Bob believes that taxpayers are allocating too many tax dollars to welfare? This means that he perceives that welfare has enough money. In this case, why would he think that $2,000 of his own taxes should also go to welfare?
We aren’t mind-readers. In this scenario we can pretend that Bob’s true preference is to allocate $2,000 to welfare. But in reality all we could see is that he allocated $2,000 to transport instead of to welfare. We either conclude that Bob is confused/crazy… or we conclude that he perceives that transport needs the money more than welfare does.
A pragmatarian market would give Bob the option to use his tax dollars to help clearly communicate and prove which public goods shortages concern him the most. We can reasonably guess that he wouldn’t randomly allocate his tax dollars. He must have some information which leads him to believe that transportation is a priority. A pragmatarian market would incorporate and integrate his information.
It’s entirely possible that his information is faulty. But if people’s information is generally less reliable than the information that a small handful of government planners have, then this wouldn’t just throw pragmatarian markets out the window… it would throw markets in general out the window. We really wouldn’t want people helping to determine the distribution/allocation of society’s limited resources if the information at their disposal is less trustworthy and accurate than the information at the disposal of their elected leaders.
Regarding the issue of free-riding… it’s only a problem when it results in a shortage. If Bob doesn’t perceive that there’s a shortage of welfare then there’s no problem if he doesn’t allocate any tax dollars to it. And if he doesn’t allocate any tax dollars to welfare then, from the economic perspective, we would say that, in that unique time and circumstance, there are other public goods that are more important to him… such as transport.
In a sense food is very important to Bob. But this doesn’t mean that he eats all the time or always spends his money on food. In many cases food isn’t a priority for Bob. Sometimes clothes are a priority… or books… or furniture… or… it’s a long list.
Let’s say that Bob tells us that welfare is important but he never spends any of his tax dollars on it. This kind of importance is useless to us. What matters is the kind of importance that’s based on his actual tax allocation decisions. These sacrifices that he is truly willing to make reflect/reveal his actual perceptions of scarcity/shortage… assuming that he isn’t crazy.
I can say “Let’s gag Bob!” or “Let’s blindfold him!” or “Let’s bind his arms and legs!”. But unless he’s a criminal we generally want him to be able to respond to, and signal, significant changes in his environment/circumstances. Free-riding is only a problem to the extent that his responses and signals don’t accurately reflect significant changes in his environment/circumstances. If Bob sees that more people need welfare, and he perceives a significant shortage of welfare, but he doesn’t respond/signal accordingly, then this is a problem. In this case Bob is essentially a defective member of society. He’s not substantially (via sacrifice/spending) informing the rest of society of a change in his environment that he truly perceives is significant.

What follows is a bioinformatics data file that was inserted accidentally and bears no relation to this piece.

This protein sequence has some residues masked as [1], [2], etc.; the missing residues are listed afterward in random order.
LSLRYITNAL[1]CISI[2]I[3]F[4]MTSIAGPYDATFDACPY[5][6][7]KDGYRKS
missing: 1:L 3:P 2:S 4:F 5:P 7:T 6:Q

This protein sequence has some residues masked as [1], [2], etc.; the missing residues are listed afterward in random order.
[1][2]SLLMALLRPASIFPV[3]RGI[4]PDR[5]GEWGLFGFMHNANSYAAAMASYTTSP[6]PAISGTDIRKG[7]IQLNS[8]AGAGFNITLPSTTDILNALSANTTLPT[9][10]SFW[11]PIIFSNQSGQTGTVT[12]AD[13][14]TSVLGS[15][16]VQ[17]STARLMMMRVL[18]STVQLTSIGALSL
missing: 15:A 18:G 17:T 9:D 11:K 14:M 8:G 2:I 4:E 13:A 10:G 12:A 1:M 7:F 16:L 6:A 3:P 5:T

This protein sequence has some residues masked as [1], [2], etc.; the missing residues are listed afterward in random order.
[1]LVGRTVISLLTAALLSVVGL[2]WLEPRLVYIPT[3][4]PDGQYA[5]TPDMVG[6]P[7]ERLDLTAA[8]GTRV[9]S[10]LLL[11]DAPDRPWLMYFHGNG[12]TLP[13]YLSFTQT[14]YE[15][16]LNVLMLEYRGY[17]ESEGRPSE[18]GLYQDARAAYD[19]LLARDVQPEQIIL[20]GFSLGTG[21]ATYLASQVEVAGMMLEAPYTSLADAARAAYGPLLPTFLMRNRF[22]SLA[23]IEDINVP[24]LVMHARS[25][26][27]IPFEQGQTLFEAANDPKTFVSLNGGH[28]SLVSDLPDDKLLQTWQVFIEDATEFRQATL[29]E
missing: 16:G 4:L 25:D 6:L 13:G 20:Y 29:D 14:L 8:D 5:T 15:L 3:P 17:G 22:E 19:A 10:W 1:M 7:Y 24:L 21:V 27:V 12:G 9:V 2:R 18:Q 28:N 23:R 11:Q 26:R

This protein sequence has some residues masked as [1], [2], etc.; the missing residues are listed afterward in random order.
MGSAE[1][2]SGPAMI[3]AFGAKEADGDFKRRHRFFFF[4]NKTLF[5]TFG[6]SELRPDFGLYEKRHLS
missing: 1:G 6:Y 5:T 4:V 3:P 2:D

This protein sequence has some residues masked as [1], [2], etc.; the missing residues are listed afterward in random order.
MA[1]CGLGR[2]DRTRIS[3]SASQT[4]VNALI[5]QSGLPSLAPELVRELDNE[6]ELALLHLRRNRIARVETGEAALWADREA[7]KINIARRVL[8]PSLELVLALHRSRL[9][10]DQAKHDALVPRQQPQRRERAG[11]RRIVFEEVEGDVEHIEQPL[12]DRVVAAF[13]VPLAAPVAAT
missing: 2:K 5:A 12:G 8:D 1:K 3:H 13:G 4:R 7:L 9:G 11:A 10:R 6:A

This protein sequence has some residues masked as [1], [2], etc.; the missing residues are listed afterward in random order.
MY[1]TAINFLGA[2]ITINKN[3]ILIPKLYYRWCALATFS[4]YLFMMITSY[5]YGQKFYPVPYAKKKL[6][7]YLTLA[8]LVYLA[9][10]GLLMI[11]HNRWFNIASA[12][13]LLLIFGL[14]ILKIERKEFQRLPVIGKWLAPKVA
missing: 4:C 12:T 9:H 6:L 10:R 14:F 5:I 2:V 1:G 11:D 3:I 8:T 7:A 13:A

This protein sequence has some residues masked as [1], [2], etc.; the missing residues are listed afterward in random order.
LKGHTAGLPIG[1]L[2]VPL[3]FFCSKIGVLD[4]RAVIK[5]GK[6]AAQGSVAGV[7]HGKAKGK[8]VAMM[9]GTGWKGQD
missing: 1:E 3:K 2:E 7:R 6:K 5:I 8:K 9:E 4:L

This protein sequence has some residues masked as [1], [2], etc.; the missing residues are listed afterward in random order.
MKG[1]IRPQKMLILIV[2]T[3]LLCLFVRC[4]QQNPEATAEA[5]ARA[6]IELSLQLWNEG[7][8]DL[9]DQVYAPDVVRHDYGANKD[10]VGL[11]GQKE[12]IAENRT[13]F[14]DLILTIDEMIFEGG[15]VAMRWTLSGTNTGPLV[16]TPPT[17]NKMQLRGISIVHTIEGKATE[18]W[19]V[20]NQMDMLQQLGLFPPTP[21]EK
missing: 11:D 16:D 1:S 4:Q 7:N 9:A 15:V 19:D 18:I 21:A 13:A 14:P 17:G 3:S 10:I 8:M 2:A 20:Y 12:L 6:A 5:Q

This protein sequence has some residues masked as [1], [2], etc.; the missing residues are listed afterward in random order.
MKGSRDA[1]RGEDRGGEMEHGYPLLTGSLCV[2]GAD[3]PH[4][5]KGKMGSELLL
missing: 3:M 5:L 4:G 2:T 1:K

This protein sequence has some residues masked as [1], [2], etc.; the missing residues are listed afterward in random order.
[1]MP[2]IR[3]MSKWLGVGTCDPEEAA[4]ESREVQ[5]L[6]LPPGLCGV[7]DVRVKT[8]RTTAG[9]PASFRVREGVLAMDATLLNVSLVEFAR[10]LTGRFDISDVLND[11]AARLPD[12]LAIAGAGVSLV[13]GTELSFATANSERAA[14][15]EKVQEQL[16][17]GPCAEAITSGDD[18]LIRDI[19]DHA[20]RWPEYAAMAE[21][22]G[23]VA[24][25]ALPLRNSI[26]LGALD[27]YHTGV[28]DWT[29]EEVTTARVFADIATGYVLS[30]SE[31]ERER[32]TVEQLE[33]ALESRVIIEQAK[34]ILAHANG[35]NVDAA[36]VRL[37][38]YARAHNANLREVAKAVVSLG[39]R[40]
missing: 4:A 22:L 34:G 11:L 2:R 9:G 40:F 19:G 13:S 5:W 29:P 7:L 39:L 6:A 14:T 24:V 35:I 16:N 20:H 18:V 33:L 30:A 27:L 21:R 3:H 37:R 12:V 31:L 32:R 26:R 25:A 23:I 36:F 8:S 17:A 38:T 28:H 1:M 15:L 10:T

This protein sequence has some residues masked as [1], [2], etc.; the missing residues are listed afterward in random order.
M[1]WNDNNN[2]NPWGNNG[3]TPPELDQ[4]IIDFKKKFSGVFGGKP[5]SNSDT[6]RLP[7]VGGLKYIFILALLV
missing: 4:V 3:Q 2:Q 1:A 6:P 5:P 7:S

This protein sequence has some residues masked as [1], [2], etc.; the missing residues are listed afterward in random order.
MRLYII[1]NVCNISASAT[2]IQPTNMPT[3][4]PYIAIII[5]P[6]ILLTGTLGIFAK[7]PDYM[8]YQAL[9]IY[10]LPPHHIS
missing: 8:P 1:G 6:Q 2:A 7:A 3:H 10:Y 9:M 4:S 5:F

In the absence of compulsory taxation then Bob’s incentive to not respond to, and substantially signal, the significant change in the necessity of welfare is that he can spend the money on things that only benefit him. This strong incentive is eliminated by making taxation compulsory. Then he has absolutely no reason to not use his tax dollars to respond to, and signal, significant changes in his environment involving the need for welfare and other public goods.
If Godzilla starts rising up from the ocean, and Bob happens to see this, then he might as well signal the significant change in his need for safety/security by allocating a serious amount of his tax dollars to national defense. The more people who do so the more quickly that society as a whole will utilize its collective strength, intelligence, information and other resources to defeat Godzilla. In this case Bob would be an effective member of society.
We should want every citizen to be an effective member of society. But in order for this to happen we need to replace all non-markets with markets.